Does autonomous moral reasoning favor consequentialism?




metaethics, moral psychology, moral intuitions, trolley cases, moral reasoning, cultural evolution


This paper addresses an important issue that has been commonly debated in moral psychology, namely the normative and metaethical implications of our differing intuitive responses to morally indistinguishable dilemmas. The prominent example of the asymmetry in our responses is that people often intuitively accept pulling a switch and deny pushing as a morally permissible way of sacrificing an innocent person to save more innocent people. Joshua Greene traces our negative responses to actions involving “up close and personal” harm back to our evolutionary past and argues that this undermines the normative power of deontological judgments. I reject Greene’s argument by arguing that our theoretical moral intuitions, as opposed to concrete and mid-level ones, are independent of direct evolutionary influence because they are the product of autonomous (gene-independent) moral reasoning. I then explain how both consequentialist and deontological theoretical intuitions, which enable us to make important moral distinctions and grasp objective moral facts, are produced by the exercise of autonomous moral reasoning and the process of cultural evolution. My conclusion will be that Greene is not justified in his claim that deontology is normatively inferior to consequentialism.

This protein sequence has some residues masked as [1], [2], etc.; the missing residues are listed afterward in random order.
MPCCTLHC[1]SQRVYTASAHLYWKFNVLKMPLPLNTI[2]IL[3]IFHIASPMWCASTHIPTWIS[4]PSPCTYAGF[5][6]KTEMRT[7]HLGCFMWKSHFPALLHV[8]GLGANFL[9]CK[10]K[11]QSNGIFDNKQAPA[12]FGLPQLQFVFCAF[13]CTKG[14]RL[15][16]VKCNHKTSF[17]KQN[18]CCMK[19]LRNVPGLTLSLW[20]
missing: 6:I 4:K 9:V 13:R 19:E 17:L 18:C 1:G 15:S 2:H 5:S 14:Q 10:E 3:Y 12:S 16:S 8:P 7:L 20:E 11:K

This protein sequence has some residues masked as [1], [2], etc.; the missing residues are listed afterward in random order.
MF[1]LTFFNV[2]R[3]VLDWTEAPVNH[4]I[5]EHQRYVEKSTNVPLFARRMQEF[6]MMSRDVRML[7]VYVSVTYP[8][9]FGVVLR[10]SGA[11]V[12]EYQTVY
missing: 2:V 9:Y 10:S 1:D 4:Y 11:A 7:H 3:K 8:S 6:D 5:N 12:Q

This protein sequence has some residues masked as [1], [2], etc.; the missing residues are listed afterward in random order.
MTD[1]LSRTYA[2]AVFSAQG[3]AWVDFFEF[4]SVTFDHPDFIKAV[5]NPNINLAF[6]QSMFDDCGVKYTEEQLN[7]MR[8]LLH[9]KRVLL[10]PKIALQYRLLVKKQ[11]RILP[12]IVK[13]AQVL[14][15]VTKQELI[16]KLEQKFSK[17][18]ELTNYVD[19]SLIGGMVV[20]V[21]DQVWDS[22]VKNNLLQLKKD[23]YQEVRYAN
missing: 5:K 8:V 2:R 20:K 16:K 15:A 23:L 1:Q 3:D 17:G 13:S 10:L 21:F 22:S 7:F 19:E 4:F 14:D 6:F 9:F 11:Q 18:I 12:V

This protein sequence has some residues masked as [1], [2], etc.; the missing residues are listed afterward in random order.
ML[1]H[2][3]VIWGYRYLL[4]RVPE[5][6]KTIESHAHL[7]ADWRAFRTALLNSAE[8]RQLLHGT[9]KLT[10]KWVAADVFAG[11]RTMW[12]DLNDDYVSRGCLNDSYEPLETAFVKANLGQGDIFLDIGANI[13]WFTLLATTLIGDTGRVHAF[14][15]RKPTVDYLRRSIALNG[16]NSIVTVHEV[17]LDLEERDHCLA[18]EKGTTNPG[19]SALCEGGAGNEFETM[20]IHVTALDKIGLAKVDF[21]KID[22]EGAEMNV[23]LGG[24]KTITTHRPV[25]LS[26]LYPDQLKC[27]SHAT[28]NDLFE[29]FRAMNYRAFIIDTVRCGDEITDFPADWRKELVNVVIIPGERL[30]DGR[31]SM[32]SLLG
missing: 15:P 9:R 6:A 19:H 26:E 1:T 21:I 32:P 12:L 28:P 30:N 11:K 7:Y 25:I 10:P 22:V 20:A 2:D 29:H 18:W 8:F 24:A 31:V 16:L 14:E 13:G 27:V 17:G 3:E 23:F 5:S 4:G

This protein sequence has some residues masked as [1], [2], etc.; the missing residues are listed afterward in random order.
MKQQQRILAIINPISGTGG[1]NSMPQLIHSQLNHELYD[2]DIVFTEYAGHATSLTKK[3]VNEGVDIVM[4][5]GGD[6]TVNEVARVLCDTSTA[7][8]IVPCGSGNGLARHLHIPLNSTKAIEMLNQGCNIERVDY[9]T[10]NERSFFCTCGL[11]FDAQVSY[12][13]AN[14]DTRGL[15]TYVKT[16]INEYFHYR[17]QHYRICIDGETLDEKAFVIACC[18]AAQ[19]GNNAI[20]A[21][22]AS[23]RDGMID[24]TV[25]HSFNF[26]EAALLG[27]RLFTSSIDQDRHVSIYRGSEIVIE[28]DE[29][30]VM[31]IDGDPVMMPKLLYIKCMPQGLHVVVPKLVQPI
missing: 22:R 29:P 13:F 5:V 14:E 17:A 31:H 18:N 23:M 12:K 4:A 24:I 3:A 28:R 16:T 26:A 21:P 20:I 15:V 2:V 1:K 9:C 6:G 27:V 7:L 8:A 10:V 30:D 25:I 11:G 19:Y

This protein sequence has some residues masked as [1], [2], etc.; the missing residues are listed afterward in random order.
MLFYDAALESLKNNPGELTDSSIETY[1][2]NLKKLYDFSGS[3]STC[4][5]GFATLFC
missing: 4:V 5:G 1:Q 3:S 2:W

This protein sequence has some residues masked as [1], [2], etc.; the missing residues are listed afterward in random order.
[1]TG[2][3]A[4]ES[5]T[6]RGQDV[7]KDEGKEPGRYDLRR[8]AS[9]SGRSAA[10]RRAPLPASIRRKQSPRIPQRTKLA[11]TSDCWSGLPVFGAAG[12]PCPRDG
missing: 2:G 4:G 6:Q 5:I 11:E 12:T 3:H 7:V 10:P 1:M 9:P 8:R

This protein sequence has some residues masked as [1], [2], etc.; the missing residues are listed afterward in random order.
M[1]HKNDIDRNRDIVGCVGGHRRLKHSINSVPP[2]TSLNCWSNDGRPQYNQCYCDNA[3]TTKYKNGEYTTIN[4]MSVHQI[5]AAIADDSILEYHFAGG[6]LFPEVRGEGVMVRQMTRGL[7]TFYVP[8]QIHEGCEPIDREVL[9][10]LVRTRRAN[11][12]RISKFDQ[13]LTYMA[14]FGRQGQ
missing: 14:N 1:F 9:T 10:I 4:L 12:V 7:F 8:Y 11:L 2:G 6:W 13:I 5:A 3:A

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Author Biography

Caner Turan, Tulane University

is a doctoral candidate in the department of philosophy at Tulane University, writing his dissertation on Kantian constitutivism. He is the author of “Necessary Constructivism in Kant’s Moral Theory.” In The Philosophy of Kant, Ricardo Gutiérrez Aguilar Ed. (Nova, 2019) and “Are Ambitious Evolutionary Debunking Arguments Self-Refuting?” (Southwest Philosophical Studies, forthcoming).


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How to Cite

Turan, C. (2022). Does autonomous moral reasoning favor consequentialism?. Estudios De Filosofía, (65), 89–111.



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